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Croatia’s COVID incidence rate second to Luxembourg in EU

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ZAGREB, Dec 7 (Hina) – Face masks will be compulsory also for persons who have recovered from COVID-19 since it is still not known how newly-acquired immunity affects transmission, and masks will continue to be compulsory also after vaccination, Croatian Public Health Institute (HZJZ) head Krunoslav Capak said on Monday.

“If the virus settles in a mucous membrane, there is no evidence as to whether immune persons can transmit the disease, and that is why those who have recovered from the infection should wear masks as well. That will remain so also after the vaccination,” Capak said at a news conference held by the national COVID-19 response team.

He said that Croatia still had a high incidence rate, with 1,154 infections per 100,000 inhabitants, and that Luxembourg was the only other EU country with a higher incidence.

As for the mortality rate, Croatia is 14th in the EU, with 515 fatalities per one million inhabitants.

The share of positive cases among tested persons in the last 14 days has been 35.6%, with Bulgaria and Poland having higher rates.

In the past 24 hours, there have been 1,886 new infections and 59 fatalities.

A total of 2,629 patients are receiving treatment in hospitals, including 277 who are on ventilators, which is 40 more than on Sunday.

In the past 24 hours, 254 people have been hospitalised and 133 have been released.

The number of active cases stands at 22,124.

The death toll is 2,231.

Currently 52,764 people are self-isolating.

So far 816,241 people have been tested for the novel virus, of whom 5,356 have been tested in the last 24 hours.

Capak said that 136,000 fast antigen tests had been procured, of which 80,000 would be distributed among retirement homes to test 40,000 residents and staff members. The rest will be distributed among emergency medical services for fast diagnostics.

Health Minister Vili Beros said that telemedical centres would be set up in all COVID-19 facilities to establish expert cooperation between all institutions treating COVID-19 patients. The central facility will be Zagreb’s Hospital for Infectious Diseases and the goal of the project is to harmonise practice in the application of new information on coronavirus in the treatment of patients.

The head of the national COVID-19 response team, Minister of the Interior Davor Bozinovic, said that in the last 24 hours civil protection inspectors had carried out 2,442 inspections of businesses and public gatherings, issuing 544 warnings and a fine in the amount of HRK 30,000.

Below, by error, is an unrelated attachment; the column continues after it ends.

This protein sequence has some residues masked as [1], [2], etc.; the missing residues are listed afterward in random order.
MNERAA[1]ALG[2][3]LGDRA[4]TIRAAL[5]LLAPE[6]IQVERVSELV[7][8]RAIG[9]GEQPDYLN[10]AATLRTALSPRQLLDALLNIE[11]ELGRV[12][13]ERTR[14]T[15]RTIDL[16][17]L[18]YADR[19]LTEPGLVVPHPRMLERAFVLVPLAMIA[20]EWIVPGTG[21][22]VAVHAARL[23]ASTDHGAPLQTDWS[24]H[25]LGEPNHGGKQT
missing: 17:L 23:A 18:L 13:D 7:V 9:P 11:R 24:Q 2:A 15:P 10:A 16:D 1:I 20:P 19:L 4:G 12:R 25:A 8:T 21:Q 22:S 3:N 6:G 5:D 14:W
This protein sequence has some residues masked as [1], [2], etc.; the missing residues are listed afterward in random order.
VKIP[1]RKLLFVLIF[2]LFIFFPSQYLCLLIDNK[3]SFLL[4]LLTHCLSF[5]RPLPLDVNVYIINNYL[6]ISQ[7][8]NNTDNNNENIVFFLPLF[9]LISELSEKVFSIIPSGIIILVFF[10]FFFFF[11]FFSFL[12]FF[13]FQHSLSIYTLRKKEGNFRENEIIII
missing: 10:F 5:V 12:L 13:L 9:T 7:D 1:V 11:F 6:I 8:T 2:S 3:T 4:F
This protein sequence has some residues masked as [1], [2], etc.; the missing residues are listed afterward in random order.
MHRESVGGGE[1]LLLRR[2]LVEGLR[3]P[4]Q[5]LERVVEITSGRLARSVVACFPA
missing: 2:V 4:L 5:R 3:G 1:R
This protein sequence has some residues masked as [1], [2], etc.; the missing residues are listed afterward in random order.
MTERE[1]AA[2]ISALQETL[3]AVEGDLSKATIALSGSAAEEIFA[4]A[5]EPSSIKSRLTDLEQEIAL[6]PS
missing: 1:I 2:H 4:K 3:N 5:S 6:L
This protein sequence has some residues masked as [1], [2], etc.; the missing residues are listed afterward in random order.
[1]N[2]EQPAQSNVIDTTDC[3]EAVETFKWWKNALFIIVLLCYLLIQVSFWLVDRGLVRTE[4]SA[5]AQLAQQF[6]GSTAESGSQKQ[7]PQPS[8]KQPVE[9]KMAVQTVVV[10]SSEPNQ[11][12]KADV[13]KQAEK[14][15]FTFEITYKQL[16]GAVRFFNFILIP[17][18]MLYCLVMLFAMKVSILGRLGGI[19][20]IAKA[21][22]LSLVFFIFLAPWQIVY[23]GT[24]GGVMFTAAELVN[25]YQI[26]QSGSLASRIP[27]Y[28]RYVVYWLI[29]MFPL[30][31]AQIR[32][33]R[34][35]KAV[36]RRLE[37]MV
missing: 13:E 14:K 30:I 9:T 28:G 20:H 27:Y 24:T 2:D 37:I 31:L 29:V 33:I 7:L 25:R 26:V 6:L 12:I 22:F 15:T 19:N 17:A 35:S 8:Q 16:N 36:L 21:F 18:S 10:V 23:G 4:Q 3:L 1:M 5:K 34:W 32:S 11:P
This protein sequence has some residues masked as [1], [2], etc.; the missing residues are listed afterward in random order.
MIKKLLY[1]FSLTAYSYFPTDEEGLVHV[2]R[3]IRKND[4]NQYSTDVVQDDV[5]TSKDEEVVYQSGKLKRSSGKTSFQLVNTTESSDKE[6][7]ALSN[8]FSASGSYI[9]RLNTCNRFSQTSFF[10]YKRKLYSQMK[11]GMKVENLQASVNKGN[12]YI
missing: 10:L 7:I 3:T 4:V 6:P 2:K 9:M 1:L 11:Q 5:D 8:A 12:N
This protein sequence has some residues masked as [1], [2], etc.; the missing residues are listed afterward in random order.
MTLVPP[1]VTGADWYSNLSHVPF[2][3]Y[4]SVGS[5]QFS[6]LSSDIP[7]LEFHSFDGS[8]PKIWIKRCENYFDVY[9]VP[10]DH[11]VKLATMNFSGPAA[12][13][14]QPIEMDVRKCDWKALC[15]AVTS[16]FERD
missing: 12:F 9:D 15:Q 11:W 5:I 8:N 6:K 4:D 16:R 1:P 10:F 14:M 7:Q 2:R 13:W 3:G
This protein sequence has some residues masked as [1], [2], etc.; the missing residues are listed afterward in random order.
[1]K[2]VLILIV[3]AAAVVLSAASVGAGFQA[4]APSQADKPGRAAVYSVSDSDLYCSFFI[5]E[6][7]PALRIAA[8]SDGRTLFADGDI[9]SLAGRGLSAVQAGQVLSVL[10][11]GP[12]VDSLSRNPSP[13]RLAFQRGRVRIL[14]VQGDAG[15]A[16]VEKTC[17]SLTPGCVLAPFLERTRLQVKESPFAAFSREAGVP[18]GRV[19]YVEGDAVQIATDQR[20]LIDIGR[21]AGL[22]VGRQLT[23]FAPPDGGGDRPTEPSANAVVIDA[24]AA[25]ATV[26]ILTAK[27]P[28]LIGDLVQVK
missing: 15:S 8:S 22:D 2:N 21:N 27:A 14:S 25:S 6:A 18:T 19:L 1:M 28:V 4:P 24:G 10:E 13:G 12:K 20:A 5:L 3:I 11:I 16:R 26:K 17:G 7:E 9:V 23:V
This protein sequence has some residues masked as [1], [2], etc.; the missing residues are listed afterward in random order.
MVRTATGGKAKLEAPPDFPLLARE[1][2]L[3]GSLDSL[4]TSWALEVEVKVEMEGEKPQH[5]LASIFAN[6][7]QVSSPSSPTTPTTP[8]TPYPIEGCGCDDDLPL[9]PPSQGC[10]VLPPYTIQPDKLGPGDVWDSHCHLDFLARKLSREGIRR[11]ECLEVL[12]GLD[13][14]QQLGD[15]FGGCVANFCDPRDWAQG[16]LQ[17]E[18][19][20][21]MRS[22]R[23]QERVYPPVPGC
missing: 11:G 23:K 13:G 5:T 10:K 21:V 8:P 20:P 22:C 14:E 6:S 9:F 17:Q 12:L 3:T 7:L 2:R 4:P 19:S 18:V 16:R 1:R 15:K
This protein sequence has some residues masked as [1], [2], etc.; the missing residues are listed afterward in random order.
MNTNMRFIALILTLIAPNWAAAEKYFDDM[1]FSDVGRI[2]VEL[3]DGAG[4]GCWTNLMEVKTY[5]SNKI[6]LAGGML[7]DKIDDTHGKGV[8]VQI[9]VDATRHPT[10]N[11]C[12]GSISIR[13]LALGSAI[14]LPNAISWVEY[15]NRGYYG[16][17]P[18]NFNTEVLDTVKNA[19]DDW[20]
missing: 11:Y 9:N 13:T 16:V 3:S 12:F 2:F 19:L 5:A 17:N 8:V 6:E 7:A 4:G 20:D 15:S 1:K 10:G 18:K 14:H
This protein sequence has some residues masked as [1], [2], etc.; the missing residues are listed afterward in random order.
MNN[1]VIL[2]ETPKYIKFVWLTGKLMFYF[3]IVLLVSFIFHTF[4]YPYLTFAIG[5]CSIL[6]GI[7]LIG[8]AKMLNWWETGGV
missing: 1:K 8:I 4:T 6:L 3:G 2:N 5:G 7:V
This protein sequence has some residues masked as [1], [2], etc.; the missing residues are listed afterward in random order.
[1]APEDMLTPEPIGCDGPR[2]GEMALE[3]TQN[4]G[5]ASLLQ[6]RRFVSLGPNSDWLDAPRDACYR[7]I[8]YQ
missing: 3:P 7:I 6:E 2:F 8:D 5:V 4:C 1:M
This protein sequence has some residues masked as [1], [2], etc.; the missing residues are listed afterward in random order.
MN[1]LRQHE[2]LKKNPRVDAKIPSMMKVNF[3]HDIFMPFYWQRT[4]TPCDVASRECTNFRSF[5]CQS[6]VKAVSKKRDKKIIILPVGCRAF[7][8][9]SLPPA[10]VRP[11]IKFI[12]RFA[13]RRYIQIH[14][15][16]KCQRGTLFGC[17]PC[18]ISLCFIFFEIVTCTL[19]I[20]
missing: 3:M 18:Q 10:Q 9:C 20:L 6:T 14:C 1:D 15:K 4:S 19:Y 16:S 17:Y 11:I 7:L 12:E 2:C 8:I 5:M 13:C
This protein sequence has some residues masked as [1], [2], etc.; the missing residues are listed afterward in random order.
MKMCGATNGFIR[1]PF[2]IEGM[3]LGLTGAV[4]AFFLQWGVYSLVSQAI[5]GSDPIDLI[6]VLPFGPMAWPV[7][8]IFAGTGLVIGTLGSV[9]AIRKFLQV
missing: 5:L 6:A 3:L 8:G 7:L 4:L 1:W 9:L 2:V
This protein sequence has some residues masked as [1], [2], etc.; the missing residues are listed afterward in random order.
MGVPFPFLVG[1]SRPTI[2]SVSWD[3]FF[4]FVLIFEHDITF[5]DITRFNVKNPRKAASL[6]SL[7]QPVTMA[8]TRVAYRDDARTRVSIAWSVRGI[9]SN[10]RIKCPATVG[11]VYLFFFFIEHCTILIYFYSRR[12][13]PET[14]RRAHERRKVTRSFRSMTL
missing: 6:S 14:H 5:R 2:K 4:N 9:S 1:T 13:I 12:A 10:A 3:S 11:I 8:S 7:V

“A total of 1,778 checks have been carried out as well, 265 irregularities have been established and 92 reports have been made that will be submitted to the relevant institutions to decide on possible launching of misdemeanor proceedings. A total of 8,743 facilities have been checked and violation of epidemiological restrictions has been found in seven,” he said, noting that 63 people had been found to have violated self-isolation rules and that three criminal reports would be filed.

Commenting on an appeal by scientists that was signed over the weekend by half of the government’s scientific council, Bozinovic said that some of their recommendations had already been translated into decisions and restrictions introduced by the national COVID-19 response team as well as that measures would continue to be adopted.

“We are having discussions with representatives of the retail sector in order to limit the number of customers who can be in a shop at the same time. As for schools, (Education) Minister (Radovan) Fuchs will discuss possible corrections of initial plans with county heads today. We have already said on several occasions that all decisions are made based on the epidemiological situation, after we establish that the previous ones have either not helped reduce the number of infections or that certain increases have been identified,” he said.

Commenting on the scientists’ appeal, in which they presented their recommendations to deal with the current health and social crisis in the country, the head of the Hospital for Infectious Diseases, Alemka Markotic, said that opinions were different but that communication was ongoing.

“We have been in touch with our colleagues abroad and have been communicating and exchanging experience with them on a daily basis. It is important to ask questions and seek solutions,” she said.

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